Friday, April 03, 2009

Calvin’s Greatest Challenge

Want to be challenged by Calvin?

Our first thought is to jump to the mysteries of predestination, the criticism of limited atonement, or tweaking the perseverance of the saints. (All of these will be looked at later)

But Calvin’s greatest admonishment has nothing to do with the TULIP acronym.

Calvin’s greatest challenge to me is grasping the concept of ‘dying to myself’.
Look at what he says in his Golden Booklet of the Christian Life:

We are not our own:
neither our reason nor our will should guide our thoughts and actions.

We are not our own:
therefore we should not seek what is expedient for the flesh.

We are not our own:
therefore, let us forget ourselves and our own interests as far as possible.

to Him, therefore, let us live or die.

therefore, let His wisdom and will dominate our actions

therefore let every part of our existence be directed toward Him as our only legitimate goal.

Here are some more shots:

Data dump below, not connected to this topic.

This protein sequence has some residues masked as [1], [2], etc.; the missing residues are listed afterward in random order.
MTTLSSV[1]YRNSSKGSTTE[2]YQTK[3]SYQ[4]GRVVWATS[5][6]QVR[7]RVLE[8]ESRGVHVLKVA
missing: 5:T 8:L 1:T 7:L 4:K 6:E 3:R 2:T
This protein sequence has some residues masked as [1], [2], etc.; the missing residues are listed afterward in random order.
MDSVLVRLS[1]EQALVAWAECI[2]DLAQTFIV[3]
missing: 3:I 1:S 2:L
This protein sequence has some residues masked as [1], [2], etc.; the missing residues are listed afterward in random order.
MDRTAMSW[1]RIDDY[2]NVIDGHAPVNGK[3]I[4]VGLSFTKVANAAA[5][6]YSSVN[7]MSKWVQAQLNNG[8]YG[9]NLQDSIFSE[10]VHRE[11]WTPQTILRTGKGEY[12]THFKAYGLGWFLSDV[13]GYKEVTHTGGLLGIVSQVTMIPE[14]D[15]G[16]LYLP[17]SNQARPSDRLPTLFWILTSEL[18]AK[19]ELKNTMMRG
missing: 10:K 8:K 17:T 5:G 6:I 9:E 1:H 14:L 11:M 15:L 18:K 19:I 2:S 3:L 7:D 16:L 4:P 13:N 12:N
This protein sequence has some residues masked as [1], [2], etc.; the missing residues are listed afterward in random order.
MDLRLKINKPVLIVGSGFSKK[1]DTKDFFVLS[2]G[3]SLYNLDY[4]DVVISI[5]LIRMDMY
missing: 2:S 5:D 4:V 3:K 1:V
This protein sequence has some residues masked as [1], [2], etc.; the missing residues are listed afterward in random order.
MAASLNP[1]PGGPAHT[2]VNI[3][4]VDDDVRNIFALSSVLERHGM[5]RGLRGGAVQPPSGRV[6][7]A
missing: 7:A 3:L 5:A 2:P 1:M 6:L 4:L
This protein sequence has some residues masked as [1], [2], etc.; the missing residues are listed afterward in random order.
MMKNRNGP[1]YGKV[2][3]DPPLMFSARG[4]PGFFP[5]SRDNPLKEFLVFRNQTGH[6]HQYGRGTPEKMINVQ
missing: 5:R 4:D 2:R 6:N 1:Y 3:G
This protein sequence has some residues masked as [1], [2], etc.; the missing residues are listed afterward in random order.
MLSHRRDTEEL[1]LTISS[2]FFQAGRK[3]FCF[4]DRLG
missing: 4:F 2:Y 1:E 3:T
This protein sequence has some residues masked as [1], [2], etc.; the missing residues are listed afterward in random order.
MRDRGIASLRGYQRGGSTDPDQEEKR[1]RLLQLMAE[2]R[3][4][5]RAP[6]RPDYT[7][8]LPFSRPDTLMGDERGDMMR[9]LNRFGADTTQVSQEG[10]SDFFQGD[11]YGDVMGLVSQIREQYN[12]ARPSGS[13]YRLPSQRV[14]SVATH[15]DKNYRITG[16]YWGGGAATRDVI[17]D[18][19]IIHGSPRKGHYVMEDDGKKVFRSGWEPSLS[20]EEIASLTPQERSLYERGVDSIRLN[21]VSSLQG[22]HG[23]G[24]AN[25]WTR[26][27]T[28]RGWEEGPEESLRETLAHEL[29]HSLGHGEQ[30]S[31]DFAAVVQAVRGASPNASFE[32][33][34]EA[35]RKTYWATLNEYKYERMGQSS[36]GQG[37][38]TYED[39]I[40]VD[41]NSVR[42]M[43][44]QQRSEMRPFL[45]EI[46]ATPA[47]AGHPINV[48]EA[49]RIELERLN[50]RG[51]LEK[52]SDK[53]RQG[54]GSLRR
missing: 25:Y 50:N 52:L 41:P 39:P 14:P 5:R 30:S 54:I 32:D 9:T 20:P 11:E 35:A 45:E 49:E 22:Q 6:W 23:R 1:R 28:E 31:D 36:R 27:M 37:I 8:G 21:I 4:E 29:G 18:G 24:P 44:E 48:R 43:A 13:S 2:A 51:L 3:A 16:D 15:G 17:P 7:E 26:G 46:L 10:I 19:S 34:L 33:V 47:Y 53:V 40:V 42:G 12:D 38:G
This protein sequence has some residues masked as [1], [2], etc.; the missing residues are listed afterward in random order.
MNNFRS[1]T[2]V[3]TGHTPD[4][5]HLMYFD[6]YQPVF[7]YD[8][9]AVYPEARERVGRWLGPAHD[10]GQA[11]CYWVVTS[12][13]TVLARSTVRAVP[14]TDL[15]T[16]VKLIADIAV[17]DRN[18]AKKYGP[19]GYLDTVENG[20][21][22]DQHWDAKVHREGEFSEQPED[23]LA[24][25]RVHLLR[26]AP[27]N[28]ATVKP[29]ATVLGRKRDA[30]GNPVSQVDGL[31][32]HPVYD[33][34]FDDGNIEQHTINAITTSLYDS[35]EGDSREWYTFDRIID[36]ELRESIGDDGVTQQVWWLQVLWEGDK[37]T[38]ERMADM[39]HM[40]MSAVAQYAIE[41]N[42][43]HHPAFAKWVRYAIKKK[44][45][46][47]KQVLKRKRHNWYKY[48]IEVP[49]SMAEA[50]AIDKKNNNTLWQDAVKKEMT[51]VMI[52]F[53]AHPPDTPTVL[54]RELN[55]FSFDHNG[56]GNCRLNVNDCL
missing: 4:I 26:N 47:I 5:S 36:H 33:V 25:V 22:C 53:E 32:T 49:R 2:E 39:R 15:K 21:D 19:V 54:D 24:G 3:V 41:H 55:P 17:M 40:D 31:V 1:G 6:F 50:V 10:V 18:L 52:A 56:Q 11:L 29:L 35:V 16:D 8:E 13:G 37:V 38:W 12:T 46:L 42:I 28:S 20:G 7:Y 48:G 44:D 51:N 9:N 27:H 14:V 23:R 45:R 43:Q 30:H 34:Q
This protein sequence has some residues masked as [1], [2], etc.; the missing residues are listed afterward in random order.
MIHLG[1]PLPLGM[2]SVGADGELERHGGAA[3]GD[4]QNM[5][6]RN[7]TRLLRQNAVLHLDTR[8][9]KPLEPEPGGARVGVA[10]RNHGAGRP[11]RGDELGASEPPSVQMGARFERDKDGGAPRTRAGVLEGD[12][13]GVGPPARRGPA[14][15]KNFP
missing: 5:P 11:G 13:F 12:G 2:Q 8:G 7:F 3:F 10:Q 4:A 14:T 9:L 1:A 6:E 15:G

“The object of regeneration is to manifest in the life of the believer a harmony between God’s righteousness and their obedience and thus confirm the adoption they have received as sons.” (Here, I give a shout out to Mike Graham- our obedience flows out of adoption- no pole vaulting from justification to sanctification… right?)

How about this one?
“ No one has rightly denied himself unless he has wholly resigned himself to the Lord and is willing to leave every detail to His good pleasure. IF WE PUT OURSELVES IN SUCH A MIND, THEN WHATEVER MAY HAPPEN TO US, WE SHALL NEVER FEEL MISERABLE OR ACCUSE GOD FALSELY BECAUSE OF OUR LOT

A few more punches (hurts so good):
“We should not insist on absolute perfection of the gospel in our fellow Christians, however MUCH WE MAY STRIVE FOR IT IN OURSELVES”

This point is made so well by Jerry Bridges in the book on Calvin:
He points out that not only should we think of others before ourselves…. We should seek their advantage - Tough on ourselves and tender to others.

This is Holy Spirit empowered cross bearing.. impossible. It flows out of a confidence we have in a justification from Christ alone. We act not to merit our salvation, we act out of the fact of our salvation.

And of course, I love the Scriptural balance that Calvin always shows. He keeps us from going to unnecessary extremes.
In his writing about the ‘right use of the present life’ Calvin is quick to encourage us to live and enjoy the pleasures of life… in moderation. This is no ‘code of conduct’ it is a ‘conformity to Christ’.

In the end, he encourages me – “let us not despair because of the smallness of our accomplishment.”

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